Alabama shows knack for hanging onto ball
Trent Richardson hasn't lost a fumble in a couple of years, but he figures the consequences are pretty clear.
''We fumble that ball,'' Alabama's star tailback says, ''we're going to be on the bench somewhere.''
Add the second-ranked Crimson Tide's nearly maternal instinct to protect the football to the primary reasons why this team hasn't been challenged through six games this season.
Formidable running game. Downright nasty defense. Winning the turnover battle. Not necessarily in that order, according to coach Nick Saban.
''I think that turnover ratio is a critical factor, the most critical statistical factor in winning and losing,'' Saban said Monday.
Given how lopsided Bama's games have been so far, it has at least factored into margin of victory. The Tide (6-0, 3-0 Southeastern Conference) hasn't given any extra opportunities to teams like Penn State, Florida or Arkansas with drive-killing fumbles or costly interceptions.
Alabama had five turnovers in the season opener with Kent State while breaking in two quarterbacks. Since then, the Tide has only turned it over twice, on fumbles in a blowout win over North Texas.
That helps explain why `Bama, which also has committed the nation's second-fewest penalties, is outscoring opponents by an average of 38-7. Quarterback AJ McCarron has thrown 127 consecutive passes without getting picked off since he and Phillip Sims each threw a pair of interceptions in the opener. He has avoided such mistakes at Penn State and Florida, and threw four touchdowns against a Vanderbilt defense that came in with a nation's best 14 interceptions.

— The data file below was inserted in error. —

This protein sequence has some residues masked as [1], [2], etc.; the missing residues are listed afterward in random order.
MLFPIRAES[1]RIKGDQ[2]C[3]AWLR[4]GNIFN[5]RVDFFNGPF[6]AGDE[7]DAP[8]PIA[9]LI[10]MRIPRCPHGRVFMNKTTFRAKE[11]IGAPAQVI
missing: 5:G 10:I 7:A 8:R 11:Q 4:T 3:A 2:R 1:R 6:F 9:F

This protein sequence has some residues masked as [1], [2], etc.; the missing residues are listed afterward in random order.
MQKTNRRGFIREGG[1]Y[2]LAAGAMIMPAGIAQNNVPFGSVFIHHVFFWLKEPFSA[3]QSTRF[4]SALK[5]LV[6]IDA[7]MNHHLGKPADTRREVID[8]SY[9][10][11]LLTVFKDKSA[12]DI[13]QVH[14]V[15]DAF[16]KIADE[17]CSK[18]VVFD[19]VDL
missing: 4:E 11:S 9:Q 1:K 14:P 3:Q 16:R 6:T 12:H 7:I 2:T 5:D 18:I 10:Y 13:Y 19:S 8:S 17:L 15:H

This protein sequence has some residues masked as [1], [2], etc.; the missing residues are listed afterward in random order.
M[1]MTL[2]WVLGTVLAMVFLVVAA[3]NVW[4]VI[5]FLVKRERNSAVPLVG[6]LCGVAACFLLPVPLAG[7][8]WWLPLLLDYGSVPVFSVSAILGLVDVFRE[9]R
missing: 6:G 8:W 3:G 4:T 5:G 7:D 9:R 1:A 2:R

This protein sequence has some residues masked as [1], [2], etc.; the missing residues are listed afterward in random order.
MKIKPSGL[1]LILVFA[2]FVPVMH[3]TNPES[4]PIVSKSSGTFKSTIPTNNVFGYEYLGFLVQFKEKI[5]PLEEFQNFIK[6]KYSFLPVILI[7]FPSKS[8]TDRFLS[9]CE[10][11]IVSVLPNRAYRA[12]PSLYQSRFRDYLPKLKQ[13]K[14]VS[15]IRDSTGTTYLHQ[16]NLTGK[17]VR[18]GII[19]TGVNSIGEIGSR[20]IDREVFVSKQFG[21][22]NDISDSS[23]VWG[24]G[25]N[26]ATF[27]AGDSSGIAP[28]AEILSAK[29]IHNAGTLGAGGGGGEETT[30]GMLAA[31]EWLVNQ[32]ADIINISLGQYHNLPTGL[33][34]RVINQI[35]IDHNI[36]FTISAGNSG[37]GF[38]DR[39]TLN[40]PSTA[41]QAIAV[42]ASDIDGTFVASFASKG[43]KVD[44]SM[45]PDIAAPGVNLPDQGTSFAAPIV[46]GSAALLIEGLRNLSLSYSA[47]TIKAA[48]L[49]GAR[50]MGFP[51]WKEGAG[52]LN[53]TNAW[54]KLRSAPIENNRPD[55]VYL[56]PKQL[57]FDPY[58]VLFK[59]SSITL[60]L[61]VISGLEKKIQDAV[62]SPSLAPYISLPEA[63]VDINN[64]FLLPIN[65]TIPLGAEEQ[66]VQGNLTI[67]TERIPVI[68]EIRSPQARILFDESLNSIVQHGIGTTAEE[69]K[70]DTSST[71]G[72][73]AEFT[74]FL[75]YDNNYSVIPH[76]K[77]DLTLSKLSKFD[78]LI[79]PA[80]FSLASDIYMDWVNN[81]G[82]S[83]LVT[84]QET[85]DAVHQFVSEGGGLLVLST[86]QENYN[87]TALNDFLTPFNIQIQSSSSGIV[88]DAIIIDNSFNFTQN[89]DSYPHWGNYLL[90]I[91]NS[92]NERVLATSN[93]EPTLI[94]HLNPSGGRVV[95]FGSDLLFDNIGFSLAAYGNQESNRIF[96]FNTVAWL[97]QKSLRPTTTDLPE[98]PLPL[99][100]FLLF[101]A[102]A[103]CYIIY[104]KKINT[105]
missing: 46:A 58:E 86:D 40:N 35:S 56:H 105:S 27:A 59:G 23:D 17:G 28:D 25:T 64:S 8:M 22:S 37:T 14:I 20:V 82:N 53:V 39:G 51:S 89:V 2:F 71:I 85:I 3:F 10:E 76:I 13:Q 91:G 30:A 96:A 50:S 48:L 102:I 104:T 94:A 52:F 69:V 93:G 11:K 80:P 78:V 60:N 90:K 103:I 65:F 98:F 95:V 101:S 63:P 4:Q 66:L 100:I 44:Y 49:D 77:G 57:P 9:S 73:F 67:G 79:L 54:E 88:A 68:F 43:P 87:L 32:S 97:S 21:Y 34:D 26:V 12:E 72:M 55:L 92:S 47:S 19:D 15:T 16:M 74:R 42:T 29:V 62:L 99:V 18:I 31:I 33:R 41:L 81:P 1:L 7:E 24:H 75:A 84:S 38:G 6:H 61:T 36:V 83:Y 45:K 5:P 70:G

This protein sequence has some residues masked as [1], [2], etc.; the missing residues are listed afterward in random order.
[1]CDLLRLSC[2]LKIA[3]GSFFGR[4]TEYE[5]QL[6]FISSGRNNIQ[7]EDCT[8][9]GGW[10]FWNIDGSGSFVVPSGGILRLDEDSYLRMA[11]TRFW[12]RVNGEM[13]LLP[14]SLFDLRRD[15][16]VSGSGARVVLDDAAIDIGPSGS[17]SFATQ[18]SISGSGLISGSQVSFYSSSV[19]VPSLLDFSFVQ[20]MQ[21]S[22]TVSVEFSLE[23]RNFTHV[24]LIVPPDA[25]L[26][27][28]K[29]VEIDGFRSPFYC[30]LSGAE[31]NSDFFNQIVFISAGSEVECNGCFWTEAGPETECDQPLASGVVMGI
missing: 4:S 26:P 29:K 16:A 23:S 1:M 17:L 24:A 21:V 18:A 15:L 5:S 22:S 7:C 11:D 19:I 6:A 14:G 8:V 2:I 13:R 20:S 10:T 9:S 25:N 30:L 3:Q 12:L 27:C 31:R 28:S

McCarron's predecessor, Greg McElroy, had interception streaks of 149 and 141 passes in two seasons as starter. Brodie Croyle holds the school record (190).
Richardson has a much longer streak. The tailback and kick returner has 387 consecutive touches without losing a fumble, dating back to the 2009 game with Mississippi; where the Tide plays Saturday night.
''It's a real big part of the game,'' he said. ''When you turn the ball over, it just really changes your whole momentum, your mindset. Your head's probably messed up most of the time. You're thinking about that play and stuff like that. Us not turning the ball over, we can get on to the next play and don't worry about it. No setbacks.''
As for Saban's correlation to turnovers and winning and losing, only top-ranked LSU (three) and Tennessee (six) have committed fewer turnovers in the SEC than the Tide's seven, though the opening performance skews Alabama's numbers.
The Tide leads the nation in scoring and rushing defense. Only three SEC teams, however, have forced fewer turnovers.
Clearly, the defense does just fine without swiping the ball frequently. Holding onto it is more pivotal for an offense that thrives with runs and short and mid-range passes.
McCarron has followed in McElroy's footsteps in taking care of the ball and not forcing passes. McElroy threw only four interceptions in 325 attempts as a first-year starter during Alabama's 2009 national championship run.
''AJ's done for the most part a pretty good job of putting the ball in the right place,'' Saban said. ''That's what we coach. I don't think anybody coaches turnovers, but it comes down to judgment. I don't think they have baseball manuals to teach guys to swing at balls out of the strike zone, but some guys do it a lot more than others. It comes down to judgment.
''Ball security is an awareness fundamentally that every player that handles the ball has to have, so that we don't have turnovers.''